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Skip Navigation LinksCVMBS Home > Veterinary Teaching Hospital > For Veterinarians > Clinical Trials > Stem Cell Injections for Dogs with Chronic Severe Spinal Cord Injuries
Stem Cell Injections for Dogs with Chronic Severe Spinal Cord Injuries

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Who Qualifies?

Dogs with severe chronic thoracolumbar spinal cord injuries, such as disc herniation or trauma, that have not recovered motor function nor sensation. The dogs must have previously undergone surgical decompression and be at least four weeks post injury.

More Information

The purpose of this study is to assess the clinical outcome in dogs with chronic severe spinal cord injury after transplantation of canine stem cells. The prognosis for functional recovery is grave after four weeks if sensation has not been regained. In vivo studies in a rat model have shown that induced human neural progenitor cells can be administered safely and used to regenerate functional connections across a lesion in spinal cord injuries. Although there have been no studies performed to date in dogs, we hypothesize that canine neural progenitor cells may form connections in dogs with spinal cord injuries.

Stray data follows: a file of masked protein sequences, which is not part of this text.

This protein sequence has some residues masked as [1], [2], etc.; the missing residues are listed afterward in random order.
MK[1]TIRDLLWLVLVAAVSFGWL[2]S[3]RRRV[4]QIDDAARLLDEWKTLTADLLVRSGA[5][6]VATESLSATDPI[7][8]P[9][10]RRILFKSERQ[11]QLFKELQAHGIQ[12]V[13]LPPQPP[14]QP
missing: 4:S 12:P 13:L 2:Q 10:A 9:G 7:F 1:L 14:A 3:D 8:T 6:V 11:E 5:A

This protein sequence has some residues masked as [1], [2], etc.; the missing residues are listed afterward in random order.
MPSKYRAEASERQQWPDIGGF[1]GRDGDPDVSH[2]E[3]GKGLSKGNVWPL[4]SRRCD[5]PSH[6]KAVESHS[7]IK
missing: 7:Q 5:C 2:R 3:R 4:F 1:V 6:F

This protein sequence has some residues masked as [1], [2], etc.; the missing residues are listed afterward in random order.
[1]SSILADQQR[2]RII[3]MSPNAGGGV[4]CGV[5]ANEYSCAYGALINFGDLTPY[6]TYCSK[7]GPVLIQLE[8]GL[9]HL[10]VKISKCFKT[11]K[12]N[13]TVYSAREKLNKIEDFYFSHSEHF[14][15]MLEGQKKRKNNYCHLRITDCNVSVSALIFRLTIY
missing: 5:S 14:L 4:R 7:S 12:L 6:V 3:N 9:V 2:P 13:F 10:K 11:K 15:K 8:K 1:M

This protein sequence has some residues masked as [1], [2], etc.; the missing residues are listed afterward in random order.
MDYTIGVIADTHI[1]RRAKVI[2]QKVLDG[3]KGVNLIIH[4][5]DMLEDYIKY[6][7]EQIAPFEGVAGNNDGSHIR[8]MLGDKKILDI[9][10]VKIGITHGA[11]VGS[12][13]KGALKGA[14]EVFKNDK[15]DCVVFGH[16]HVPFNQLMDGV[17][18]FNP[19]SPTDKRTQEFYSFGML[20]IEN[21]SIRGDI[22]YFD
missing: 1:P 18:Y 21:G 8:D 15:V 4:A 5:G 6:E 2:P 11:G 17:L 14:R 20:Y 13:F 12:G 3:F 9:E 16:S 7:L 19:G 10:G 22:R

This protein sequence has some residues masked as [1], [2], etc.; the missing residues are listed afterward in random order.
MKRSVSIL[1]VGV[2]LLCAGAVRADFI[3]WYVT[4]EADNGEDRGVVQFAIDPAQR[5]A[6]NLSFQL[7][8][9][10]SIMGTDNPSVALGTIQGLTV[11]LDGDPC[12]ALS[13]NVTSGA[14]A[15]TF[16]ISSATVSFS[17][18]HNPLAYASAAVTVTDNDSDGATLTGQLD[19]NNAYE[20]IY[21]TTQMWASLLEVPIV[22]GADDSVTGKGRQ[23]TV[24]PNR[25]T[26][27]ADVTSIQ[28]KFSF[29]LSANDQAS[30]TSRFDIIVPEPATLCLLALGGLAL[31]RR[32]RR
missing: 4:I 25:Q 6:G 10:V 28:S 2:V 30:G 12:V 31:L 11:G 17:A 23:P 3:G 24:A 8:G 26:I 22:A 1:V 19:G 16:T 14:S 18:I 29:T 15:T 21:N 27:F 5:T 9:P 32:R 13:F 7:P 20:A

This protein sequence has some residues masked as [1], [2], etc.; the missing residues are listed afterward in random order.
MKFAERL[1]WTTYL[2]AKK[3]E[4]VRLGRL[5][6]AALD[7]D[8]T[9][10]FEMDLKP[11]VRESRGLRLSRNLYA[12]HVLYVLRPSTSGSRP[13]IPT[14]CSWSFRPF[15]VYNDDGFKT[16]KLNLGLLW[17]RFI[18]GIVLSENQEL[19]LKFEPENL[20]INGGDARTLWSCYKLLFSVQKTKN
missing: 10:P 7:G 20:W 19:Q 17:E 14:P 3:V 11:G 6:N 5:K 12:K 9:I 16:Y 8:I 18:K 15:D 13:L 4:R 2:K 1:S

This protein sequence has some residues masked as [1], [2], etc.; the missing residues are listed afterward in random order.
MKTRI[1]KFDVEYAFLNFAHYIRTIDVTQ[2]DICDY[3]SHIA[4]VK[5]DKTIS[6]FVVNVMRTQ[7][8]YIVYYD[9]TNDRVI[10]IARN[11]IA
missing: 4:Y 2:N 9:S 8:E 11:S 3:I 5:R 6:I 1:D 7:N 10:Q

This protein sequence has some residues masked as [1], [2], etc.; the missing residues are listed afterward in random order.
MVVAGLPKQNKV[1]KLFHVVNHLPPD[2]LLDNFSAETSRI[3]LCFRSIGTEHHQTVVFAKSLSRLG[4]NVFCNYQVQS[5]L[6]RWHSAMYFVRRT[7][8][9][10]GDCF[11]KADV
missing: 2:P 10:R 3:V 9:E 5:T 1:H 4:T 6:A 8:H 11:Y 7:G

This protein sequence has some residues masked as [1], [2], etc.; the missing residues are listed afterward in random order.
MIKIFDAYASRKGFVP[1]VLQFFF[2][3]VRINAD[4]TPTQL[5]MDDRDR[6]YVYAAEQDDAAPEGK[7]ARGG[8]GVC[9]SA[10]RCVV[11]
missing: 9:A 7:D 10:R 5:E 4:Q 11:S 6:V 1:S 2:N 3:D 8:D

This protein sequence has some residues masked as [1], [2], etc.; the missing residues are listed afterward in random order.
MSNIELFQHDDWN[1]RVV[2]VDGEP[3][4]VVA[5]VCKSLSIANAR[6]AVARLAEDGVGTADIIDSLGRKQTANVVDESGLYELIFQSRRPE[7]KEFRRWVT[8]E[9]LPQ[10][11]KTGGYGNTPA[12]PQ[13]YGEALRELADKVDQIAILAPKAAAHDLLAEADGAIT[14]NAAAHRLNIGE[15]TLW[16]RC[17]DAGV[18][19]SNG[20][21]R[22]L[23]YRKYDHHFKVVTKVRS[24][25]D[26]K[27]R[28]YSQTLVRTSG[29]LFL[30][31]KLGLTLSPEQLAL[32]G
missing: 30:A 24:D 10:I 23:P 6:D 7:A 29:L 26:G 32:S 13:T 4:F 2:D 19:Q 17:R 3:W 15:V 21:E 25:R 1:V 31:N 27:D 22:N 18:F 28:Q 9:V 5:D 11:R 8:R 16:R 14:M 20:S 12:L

What is Required?

  • An MRI of the spine to determine site and extent of the lesion and ensure eligibility.
  • Electrodiagnostic evaluation (recording electrical activity across the lesion to objectively assess spinal cord integrity). This will be performed under anesthesia.
  • Stem cell transplant. This is done via a surgical procedure.
  • Reassessment at 4, 12, 24 and 48 weeks.

Benefits:

All costs related to the study will be covered, including the neurological examination, anesthesia, MRI, electrodiagnostic testing, stem cell injections, and all follow-up testing.

To Enroll:

Interested participants can learn more by contacting Dr. Stephanie McGrath; (970) 297-4543 or Stephanie.McGrath@colostate.edu.

Owner consent form for the Stem Cell Injections for Dogs with Chronic Severe Spinal Cord Injuries clinical study